Job Title: Teacher
Type of Company: I currently work for the public school system in a suburban area near Raleigh, North Carolina.
Education: BS, Child Development, Michigan State MA, Special Education, Eastern Michigan University
Previous Experience: I have worked in education as a teacher in public or charter schools for the past 16 years.
Job Tasks: My day begin at 7 with a meeting. I sit there until the bell rings and rush frantically to get in the door before students arrive at 8:45. I keep them busy for 30 minutes before any real teaching can start, then check morning work with students and their homework from the night before. We follow with a reading lesson. I teach reading the prescribed way for the regulated amount of time whether the kids respond or not. Wake County requires lessons to consist of a certain method and last for two hours. I figure out how to teach writing before lunch since there is less than two hours. Lunch.
After lunch, I teach science or a social studies lesson for 45 minutes and try to fit in a literature circle. I run to specials afterwards, try to conference with parents and make phone calls and squeeze in a trip to the bathroom. I pick up kids from specials, teach math, go over concepts from the day; review them and assign homework, check students' agendas and give them a behavior grade for the day. I also record any notes to parents and missing homework in agendas. At length, I pack up and take students to recess. They get dismissed after recess, a staggered dismissal that takes about 20 minutes of messing around. I work after they leave to try to prepare for tomorrow's meeting.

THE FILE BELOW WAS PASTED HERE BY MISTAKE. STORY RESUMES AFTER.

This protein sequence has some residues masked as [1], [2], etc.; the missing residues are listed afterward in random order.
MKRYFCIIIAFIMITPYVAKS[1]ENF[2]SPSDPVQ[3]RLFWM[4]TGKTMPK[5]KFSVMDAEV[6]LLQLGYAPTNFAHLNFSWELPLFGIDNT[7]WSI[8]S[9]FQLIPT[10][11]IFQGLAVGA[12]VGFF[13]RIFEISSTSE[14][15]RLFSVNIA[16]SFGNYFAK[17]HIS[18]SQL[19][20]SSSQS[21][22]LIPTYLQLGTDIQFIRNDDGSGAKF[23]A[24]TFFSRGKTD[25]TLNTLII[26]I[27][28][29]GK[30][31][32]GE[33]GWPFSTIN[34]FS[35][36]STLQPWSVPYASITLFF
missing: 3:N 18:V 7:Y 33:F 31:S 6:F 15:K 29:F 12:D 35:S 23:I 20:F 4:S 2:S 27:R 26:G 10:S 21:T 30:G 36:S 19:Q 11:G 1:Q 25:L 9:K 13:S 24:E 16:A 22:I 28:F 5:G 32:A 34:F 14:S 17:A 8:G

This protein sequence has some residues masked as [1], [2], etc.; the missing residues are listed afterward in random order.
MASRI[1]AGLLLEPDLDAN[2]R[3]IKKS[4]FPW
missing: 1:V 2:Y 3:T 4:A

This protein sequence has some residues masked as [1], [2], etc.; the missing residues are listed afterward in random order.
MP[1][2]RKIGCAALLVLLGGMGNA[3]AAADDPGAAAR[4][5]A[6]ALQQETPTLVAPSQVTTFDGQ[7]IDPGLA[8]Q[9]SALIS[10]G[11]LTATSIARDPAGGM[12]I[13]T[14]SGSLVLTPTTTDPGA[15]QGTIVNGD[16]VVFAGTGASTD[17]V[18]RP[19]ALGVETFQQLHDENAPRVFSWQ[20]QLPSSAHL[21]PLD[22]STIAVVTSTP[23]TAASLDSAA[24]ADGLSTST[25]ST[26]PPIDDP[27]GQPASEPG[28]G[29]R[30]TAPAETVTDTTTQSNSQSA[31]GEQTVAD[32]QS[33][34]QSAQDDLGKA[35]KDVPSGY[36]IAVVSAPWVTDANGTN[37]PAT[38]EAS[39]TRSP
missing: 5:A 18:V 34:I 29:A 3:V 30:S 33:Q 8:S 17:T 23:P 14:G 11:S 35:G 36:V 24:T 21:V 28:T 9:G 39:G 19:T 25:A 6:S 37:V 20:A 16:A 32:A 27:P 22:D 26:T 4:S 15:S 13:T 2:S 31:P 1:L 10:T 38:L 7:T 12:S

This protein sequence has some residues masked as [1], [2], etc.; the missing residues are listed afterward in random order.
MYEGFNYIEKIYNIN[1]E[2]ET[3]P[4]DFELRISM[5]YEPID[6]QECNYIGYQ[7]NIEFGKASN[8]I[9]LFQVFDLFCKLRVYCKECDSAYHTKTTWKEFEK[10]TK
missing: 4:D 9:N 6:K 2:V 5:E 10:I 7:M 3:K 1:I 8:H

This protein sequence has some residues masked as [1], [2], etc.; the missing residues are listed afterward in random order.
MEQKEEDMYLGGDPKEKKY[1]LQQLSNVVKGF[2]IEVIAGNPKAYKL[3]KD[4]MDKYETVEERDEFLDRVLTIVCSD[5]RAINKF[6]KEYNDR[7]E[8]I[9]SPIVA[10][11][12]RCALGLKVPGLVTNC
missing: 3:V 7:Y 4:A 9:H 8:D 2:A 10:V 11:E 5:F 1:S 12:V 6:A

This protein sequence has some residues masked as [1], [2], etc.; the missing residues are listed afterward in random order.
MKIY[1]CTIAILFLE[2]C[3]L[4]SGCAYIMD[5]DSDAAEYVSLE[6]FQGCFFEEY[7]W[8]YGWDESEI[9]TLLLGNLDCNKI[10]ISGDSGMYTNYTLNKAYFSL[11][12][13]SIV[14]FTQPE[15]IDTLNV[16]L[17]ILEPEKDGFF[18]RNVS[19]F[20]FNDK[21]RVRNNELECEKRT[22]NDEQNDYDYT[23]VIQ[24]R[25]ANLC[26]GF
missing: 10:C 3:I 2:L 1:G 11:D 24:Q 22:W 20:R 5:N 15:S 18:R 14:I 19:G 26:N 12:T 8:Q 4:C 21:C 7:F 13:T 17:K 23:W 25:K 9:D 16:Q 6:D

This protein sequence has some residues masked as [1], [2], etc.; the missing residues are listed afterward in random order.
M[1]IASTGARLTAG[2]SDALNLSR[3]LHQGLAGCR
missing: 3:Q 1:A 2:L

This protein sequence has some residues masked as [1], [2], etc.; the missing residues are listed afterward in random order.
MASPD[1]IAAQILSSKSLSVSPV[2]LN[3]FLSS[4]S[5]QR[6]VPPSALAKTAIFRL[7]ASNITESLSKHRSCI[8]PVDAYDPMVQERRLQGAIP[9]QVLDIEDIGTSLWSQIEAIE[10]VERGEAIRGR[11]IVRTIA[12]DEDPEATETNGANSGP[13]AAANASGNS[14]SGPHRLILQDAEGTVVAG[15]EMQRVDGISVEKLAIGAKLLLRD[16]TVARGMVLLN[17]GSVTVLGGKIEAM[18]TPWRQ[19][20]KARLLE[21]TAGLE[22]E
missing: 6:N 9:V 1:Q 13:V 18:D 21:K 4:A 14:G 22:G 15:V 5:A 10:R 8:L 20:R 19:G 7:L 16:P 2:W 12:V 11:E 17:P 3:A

Best and Worst Parts of the Job: The worst part of the job includes the politics, isolation, pay raises, lack of time, lack of support from government, endless paperwork, things that take me away from teaching, pay cuts at the 11th hour, large class sizes, lack of job security, lack of professional development and support, parents who think teaching is all your job and none of their responsibility.
The best part of the job is the teaching itself: preparing lessons, watching the light bulbs come on in kids eyes when they get it.
1.) Be aware that teachers rarely teach any more.
2.) School is very political. Be particular about the county where you teach. Research its expectations and rules before applying.
3.) Ask many questions when you interview to see if you fit the expectations of the principal.
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